28 Responses to “Dow Jones pulls a fast one . . .”

  1. Helluvanengineer says:

    Agree with you 100% — was irked to say the least when I tried to access a Barron’s article online yesterday only to discover that things had changed. Barron’s online presence has always seemed rather haphazard though — the general layout/format and archive indexing are terrible — so this doesn’t surprise me. They don’t seem to care much (or think very hard) about how to manage their online resources…

  2. Sainttjames says:

    Dropping my sub…but I guess the Brilliant One has already calculated statistically how many subs they are likely to lose…

    Just another Corporation driving a nail into its own coffin…

  3. Anonymous says:

    Apparently their old bait and switch worked with you Barry… the fact that you’re still a paying customer pretty much says it all.

    I guess your 20% extra money is helping make up the difference for people like SaintJames.

  4. me says:

    I used Barron’s, Alan in particular, to justify my online sub. I will not renew the online since I read the print edition.

  5. me says:

    Better than that, I just called to remove the automatic renew option (and I see it has gone up to $49, without Barron’s) only to find that you cannot remove that option you have to cancel. I have a month left and do not want to cancel the last month.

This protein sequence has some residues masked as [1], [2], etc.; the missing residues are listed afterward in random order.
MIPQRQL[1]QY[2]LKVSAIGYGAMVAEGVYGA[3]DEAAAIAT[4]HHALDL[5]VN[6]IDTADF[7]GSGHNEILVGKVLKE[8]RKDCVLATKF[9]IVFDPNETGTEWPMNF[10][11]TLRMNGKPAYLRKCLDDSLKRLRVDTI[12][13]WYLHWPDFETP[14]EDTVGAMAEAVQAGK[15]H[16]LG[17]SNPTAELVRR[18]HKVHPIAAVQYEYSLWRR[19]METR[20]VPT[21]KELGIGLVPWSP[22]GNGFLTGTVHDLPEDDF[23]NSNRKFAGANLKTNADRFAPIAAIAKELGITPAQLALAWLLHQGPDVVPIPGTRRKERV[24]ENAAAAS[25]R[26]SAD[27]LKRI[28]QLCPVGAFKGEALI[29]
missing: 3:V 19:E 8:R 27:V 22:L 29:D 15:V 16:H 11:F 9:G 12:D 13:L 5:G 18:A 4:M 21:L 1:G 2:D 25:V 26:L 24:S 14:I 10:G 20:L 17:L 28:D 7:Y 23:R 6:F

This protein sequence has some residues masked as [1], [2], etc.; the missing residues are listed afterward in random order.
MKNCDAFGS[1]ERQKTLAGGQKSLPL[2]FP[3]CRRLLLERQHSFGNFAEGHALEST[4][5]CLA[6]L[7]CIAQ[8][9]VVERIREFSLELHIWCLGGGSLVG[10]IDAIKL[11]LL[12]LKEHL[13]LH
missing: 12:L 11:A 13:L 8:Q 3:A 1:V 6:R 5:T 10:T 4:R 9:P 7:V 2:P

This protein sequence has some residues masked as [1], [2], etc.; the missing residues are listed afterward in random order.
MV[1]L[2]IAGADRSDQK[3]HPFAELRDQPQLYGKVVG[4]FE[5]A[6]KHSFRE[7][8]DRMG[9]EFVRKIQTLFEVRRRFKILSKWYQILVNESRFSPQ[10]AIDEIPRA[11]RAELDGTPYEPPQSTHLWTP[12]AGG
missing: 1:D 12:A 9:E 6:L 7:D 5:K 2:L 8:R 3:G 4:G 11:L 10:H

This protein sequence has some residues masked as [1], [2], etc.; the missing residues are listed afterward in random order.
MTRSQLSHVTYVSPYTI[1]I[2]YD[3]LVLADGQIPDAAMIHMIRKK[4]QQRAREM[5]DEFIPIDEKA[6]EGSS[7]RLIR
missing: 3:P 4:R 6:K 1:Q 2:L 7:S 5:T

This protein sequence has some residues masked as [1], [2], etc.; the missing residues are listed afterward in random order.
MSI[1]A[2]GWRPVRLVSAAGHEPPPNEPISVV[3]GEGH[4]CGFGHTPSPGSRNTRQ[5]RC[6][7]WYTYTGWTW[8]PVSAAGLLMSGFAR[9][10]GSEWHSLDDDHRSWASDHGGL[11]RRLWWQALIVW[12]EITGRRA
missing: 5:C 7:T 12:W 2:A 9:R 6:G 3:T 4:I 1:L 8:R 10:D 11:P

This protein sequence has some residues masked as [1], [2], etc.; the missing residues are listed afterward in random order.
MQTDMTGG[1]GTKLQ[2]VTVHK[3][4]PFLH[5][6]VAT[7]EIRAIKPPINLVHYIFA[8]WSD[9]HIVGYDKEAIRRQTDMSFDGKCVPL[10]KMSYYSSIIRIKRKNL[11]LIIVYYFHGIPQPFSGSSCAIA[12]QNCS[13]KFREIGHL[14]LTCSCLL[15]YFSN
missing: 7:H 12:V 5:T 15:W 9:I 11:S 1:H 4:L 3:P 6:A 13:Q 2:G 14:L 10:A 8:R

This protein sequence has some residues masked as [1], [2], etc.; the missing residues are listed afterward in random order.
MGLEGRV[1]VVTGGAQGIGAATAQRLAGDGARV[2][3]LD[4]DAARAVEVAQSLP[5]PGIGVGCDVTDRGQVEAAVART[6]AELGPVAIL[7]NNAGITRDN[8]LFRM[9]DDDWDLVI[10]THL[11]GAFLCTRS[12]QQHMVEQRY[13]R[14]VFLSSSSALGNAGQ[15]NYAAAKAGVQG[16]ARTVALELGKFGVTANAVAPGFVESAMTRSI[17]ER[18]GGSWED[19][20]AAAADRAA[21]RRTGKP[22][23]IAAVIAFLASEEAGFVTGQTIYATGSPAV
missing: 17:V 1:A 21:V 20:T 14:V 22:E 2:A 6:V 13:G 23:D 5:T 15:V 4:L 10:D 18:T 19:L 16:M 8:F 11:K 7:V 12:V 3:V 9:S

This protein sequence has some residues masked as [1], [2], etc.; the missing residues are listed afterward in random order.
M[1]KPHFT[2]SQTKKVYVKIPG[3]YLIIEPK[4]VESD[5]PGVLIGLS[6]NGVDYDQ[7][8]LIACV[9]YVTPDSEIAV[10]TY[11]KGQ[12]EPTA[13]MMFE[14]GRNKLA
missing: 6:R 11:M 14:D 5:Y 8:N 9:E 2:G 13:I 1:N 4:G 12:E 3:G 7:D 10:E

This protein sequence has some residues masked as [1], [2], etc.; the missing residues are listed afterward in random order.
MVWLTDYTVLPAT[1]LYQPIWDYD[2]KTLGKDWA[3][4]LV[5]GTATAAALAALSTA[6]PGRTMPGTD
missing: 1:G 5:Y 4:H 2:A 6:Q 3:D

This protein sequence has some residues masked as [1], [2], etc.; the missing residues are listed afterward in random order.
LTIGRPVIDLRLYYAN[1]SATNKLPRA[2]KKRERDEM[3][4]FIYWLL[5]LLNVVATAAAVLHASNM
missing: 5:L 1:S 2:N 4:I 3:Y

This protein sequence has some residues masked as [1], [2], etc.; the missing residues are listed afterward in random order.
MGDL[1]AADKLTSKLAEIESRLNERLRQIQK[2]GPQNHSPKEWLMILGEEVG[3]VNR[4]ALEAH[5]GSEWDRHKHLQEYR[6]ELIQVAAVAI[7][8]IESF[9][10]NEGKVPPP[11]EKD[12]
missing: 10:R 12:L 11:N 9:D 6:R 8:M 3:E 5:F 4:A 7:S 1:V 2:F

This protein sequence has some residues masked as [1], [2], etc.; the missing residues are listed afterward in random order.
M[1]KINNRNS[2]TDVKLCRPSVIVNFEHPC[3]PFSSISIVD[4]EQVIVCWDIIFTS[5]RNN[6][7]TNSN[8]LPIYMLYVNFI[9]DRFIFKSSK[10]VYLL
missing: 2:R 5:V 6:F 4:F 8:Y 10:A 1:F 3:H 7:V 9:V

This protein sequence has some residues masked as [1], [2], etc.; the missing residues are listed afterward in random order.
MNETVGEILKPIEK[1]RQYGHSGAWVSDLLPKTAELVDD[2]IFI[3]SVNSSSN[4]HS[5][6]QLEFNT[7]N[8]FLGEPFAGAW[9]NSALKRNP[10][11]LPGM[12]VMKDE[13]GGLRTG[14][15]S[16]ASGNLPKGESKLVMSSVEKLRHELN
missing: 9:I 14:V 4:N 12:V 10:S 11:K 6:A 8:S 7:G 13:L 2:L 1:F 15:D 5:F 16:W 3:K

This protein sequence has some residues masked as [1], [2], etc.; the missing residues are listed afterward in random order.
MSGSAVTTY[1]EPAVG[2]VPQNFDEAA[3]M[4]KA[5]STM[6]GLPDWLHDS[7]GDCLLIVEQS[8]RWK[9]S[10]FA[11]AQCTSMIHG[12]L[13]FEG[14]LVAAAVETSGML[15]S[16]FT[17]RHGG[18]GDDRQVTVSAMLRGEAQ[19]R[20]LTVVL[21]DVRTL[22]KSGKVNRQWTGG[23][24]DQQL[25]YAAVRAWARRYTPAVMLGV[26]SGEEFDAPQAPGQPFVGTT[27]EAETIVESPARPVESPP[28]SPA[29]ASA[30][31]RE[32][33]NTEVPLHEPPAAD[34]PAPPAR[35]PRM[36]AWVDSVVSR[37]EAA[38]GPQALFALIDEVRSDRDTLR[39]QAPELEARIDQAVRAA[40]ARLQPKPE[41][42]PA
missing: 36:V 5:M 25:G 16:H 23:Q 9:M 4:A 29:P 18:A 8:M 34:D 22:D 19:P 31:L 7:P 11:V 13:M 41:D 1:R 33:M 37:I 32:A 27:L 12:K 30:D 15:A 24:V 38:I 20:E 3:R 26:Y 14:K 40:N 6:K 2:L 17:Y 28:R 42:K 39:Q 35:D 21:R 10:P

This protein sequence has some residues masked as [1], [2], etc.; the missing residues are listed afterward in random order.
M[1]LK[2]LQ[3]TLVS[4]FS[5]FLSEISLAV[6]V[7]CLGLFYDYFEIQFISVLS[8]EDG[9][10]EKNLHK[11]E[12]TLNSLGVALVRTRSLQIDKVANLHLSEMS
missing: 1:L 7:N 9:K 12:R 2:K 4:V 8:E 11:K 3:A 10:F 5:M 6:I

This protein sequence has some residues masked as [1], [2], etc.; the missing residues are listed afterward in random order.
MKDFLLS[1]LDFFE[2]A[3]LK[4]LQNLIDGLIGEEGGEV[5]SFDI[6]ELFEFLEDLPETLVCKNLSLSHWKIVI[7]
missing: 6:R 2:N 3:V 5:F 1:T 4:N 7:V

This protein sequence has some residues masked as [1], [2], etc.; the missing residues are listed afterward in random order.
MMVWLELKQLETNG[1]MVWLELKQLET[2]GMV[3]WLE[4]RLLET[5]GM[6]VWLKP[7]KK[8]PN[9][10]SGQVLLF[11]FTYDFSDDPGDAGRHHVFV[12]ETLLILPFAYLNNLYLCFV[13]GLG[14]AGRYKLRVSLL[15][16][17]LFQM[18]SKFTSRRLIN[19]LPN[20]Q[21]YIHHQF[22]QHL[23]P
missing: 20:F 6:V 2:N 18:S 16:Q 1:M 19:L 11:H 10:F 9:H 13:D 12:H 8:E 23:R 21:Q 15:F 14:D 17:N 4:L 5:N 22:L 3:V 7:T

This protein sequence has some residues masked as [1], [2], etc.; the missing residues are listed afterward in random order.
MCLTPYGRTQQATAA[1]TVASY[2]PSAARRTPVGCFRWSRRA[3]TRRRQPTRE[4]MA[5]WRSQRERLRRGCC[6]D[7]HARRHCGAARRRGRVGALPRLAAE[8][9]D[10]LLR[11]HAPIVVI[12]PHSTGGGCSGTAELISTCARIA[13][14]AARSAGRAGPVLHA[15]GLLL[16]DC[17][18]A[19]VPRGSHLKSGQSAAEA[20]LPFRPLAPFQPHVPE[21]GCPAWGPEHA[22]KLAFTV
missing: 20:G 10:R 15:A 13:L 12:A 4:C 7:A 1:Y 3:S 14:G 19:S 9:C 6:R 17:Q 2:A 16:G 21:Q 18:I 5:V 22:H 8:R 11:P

No wonder they are in big trouble – out of touch editoral page and no customer service. IBM must be behind the scenes helping them.

  6. Jeff M. says:

    I couldn’t believe it, reading Barrons Sat. then returning to finish Sun. but not being able to.
    I gave them a choice, cancel everything and refund my money or leave it exactly as it was (1 year contract paid Dec., 2005). I paid the $20 dollars and they are refunding that amount back to my credit card.

    Although I like WSJ and Barrons, if a company acts in this manner there is no way I will do business with them. It was a no-brainer for them to give me back the $20. Everyone should demand it, don’t give them any other options.

  7. Seamus says:

    I subscribe to Barron’s print edition which included free access to Barron’s online. I don’t subscribe to the print WSJ. Guess what? They’re not honoring this contract either as they required this Barron’s subscriber to enroll in the $20 online access to continue. A customer service rep said it was because I subscribed to the WSJ online at a reduced rate (renewed in November) as part of an extra benefit to Barron’s subscribers.

    Talk about poor marketing–no advance notice or explanation. Just shove it down their throats! Certainly leaves a bad taste in the mouth.

  8. pf says:

    I’m a WSJ online and Barron’s print subscriber, just called regarding this issue and found that they are readily refunding the $20 charge for Barron’s online. Actually they are charging $17 and refunding $20, so they bought me two cups of coffee for the hassle. But they certainly did lose some goodwill..

  9. John Navin says:

    Some guy with an MBA came up with this.

    “We don’t have to honor it because we said in the fine print we didn’t have to…”

    That guy will make a fine CEO some day…

  10. JohnB says: